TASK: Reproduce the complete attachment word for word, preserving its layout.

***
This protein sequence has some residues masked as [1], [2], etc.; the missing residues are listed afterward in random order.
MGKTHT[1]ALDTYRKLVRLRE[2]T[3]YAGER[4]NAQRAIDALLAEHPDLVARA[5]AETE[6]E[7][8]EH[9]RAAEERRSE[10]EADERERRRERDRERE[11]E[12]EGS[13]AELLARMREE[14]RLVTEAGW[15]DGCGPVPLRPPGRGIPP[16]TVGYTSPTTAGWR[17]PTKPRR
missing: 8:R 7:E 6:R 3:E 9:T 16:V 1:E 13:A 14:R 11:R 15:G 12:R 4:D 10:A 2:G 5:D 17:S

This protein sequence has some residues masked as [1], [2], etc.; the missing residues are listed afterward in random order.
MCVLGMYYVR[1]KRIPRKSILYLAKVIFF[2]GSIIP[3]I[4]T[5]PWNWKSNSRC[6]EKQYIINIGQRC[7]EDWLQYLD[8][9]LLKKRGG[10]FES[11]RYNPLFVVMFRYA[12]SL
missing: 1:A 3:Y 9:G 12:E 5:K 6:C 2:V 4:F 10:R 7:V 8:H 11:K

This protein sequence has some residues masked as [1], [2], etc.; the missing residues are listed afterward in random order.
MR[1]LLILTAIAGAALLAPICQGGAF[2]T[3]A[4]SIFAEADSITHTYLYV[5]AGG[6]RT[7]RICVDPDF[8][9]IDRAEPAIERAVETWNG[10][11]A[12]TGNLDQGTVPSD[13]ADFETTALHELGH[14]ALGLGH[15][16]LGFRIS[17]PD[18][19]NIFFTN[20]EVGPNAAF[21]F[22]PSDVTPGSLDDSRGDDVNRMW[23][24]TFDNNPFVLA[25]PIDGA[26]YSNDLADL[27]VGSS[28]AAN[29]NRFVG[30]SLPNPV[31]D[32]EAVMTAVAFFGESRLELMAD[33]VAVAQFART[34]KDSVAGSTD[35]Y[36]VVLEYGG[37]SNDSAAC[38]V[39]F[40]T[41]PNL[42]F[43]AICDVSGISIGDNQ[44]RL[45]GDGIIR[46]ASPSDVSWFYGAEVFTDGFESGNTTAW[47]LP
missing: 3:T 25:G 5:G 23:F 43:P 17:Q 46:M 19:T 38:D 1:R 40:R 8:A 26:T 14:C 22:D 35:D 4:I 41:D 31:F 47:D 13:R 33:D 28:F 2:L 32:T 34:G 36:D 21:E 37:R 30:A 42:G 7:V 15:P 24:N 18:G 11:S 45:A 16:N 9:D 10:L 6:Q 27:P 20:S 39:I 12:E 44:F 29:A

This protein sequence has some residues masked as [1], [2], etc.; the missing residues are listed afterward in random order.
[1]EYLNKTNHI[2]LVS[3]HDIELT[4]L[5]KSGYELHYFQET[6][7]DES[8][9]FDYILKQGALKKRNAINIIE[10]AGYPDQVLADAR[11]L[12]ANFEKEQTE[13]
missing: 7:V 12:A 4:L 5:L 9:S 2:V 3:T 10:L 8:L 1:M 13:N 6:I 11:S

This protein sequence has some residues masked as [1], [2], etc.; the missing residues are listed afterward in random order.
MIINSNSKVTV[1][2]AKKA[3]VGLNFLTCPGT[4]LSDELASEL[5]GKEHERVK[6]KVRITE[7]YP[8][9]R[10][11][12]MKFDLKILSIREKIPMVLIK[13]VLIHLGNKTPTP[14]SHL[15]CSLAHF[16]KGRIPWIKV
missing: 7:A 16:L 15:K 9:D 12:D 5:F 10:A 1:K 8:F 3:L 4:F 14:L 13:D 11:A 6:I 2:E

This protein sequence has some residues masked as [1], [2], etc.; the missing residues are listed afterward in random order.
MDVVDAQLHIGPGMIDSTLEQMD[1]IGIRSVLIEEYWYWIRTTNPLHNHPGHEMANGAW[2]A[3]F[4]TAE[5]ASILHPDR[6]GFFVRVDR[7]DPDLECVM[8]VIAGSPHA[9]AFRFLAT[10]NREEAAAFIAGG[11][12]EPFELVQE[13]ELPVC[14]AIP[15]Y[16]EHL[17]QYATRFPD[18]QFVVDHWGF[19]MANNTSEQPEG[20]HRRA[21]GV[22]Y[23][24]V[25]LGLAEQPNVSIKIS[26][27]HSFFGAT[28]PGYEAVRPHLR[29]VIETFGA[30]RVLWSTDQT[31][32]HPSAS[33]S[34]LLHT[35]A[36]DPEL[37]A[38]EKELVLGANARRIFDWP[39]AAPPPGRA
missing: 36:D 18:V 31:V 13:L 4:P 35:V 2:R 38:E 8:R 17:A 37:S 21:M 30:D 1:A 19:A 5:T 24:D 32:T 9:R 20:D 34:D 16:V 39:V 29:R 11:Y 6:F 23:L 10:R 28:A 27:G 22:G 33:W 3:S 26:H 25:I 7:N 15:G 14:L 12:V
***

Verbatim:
This protein sequence has some residues masked as [1], [2], etc.; the missing residues are listed afterward in random order.
MGKTHT[1]ALDTYRKLVRLRE[2]T[3]YAGER[4]NAQRAIDALLAEHPDLVARA[5]AETE[6]E[7][8]EH[9]RAAEERRSE[10]EADERERRRERDRERE[11]E[12]EGS[13]AELLARMREE[14]RLVTEAGW[15]DGCGPVPLRPPGRGIPP[16]TVGYTSPTTAGWR[17]PTKPRR
missing: 8:R 7:E 6:R 3:E 9:T 16:V 1:E 13:A 14:R 11:R 15:G 12:R 4:D 10:A 2:G 5:D 17:S

This protein sequence has some residues masked as [1], [2], etc.; the missing residues are listed afterward in random order.
MCVLGMYYVR[1]KRIPRKSILYLAKVIFF[2]GSIIP[3]I[4]T[5]PWNWKSNSRC[6]EKQYIINIGQRC[7]EDWLQYLD[8][9]LLKKRGG[10]FES[11]RYNPLFVVMFRYA[12]SL
missing: 1:A 3:Y 9:G 12:E 5:K 6:C 2:V 4:F 10:R 7:V 8:H 11:K

This protein sequence has some residues masked as [1], [2], etc.; the missing residues are listed afterward in random order.
MR[1]LLILTAIAGAALLAPICQGGAF[2]T[3]A[4]SIFAEADSITHTYLYV[5]AGG[6]RT[7]RICVDPDF[8][9]IDRAEPAIERAVETWNG[10][11]A[12]TGNLDQGTVPSD[13]ADFETTALHELGH[14]ALGLGH[15][16]LGFRIS[17]PD[18][19]NIFFTN[20]EVGPNAAF[21]F[22]PSDVTPGSLDDSRGDDVNRMW[23][24]TFDNNPFVLA[25]PIDGA[26]YSNDLADL[27]VGSS[28]AAN[29]NRFVG[30]SLPNPV[31]D[32]EAVMTAVAFFGESRLELMAD[33]VAVAQFART[34]KDSVAGSTD[35]Y[36]VVLEYGG[37]SNDSAAC[38]V[39]F[40]T[41]PNL[42]F[43]AICDVSGISIGDNQ[44]RL[45]GDGIIR[46]ASPSDVSWFYGAEVFTDGFESGNTTAW[47]LP
missing: 3:T 25:G 5:G 23:F 43:P 17:Q 46:M 19:T 38:D 1:R 40:R 8:A 26:T 14:C 22:D 35:D 4:I 41:D 31:F 47:D 13:R 33:D 28:F 2:L 32:T 34:G 36:D 21:E 37:R 30:A 42:G 7:V 15:P 24:N 18:G 11:S 45:A 16:N 9:D 10:L 6:Q 27:P 20:S 39:I 12:E 44:F 29:A

This protein sequence has some residues masked as [1], [2], etc.; the missing residues are listed afterward in random order.
[1]EYLNKTNHI[2]LVS[3]HDIELT[4]L[5]KSGYELHYFQET[6][7]DES[8][9]FDYILKQGALKKRNAINIIE[10]AGYPDQVLADAR[11]L[12]ANFEKEQTE[13]
missing: 7:V 12:A 4:L 5:L 9:S 2:V 3:T 10:L 8:L 1:M 13:N 6:I 11:S

This protein sequence has some residues masked as [1], [2], etc.; the missing residues are listed afterward in random order.
MIINSNSKVTV[1][2]AKKA[3]VGLNFLTCPGT[4]LSDELASEL[5]GKEHERVK[6]KVRITE[7]YP[8][9]R[10][11][12]MKFDLKILSIREKIPMVLIK[13]VLIHLGNKTPTP[14]SHL[15]CSLAHF[16]KGRIPWIKV
missing: 7:A 16:L 15:K 9:D 12:D 5:F 10:A 1:K 8:F 3:L 4:F 14:L 13:D 11:A 6:I 2:E

This protein sequence has some residues masked as [1], [2], etc.; the missing residues are listed afterward in random order.
MDVVDAQLHIGPGMIDSTLEQMD[1]IGIRSVLIEEYWYWIRTTNPLHNHPGHEMANGAW[2]A[3]F[4]TAE[5]ASILHPDR[6]GFFVRVDR[7]DPDLECVM[8]VIAGSPHA[9]AFRFLAT[10]NREEAAAFIAGG[11][12]EPFELVQE[13]ELPVC[14]AIP[15]Y[16]EHL[17]QYATRFPD[18]QFVVDHWGF[19]MANNTSEQPEG[20]HRRA[21]GV[22]Y[23][24]V[25]LGLAEQPNVSIKIS[26][27]HSFFGAT[28]PGYEAVRPHLR[29]VIETFGA[30]RVLWSTDQT[31][32]HPSAS[33]S[34]LLHT[35]A[36]DPEL[37]A[38]EKELVLGANARRIFDWP[39]AAPPPGRA
missing: 36:D 18:V 31:V 13:L 4:P 35:V 2:R 38:E 8:R 17:A 37:S 21:M 30:D 1:A 19:A 5:T 24:D 32:T 9:R 20:D 34:D 16:V 39:V 29:R 11:Y 6:F 23:L 10:R 28:A 27:G 22:G 33:W 3:S 26:H 25:I 7:N 15:G 14:L 12:V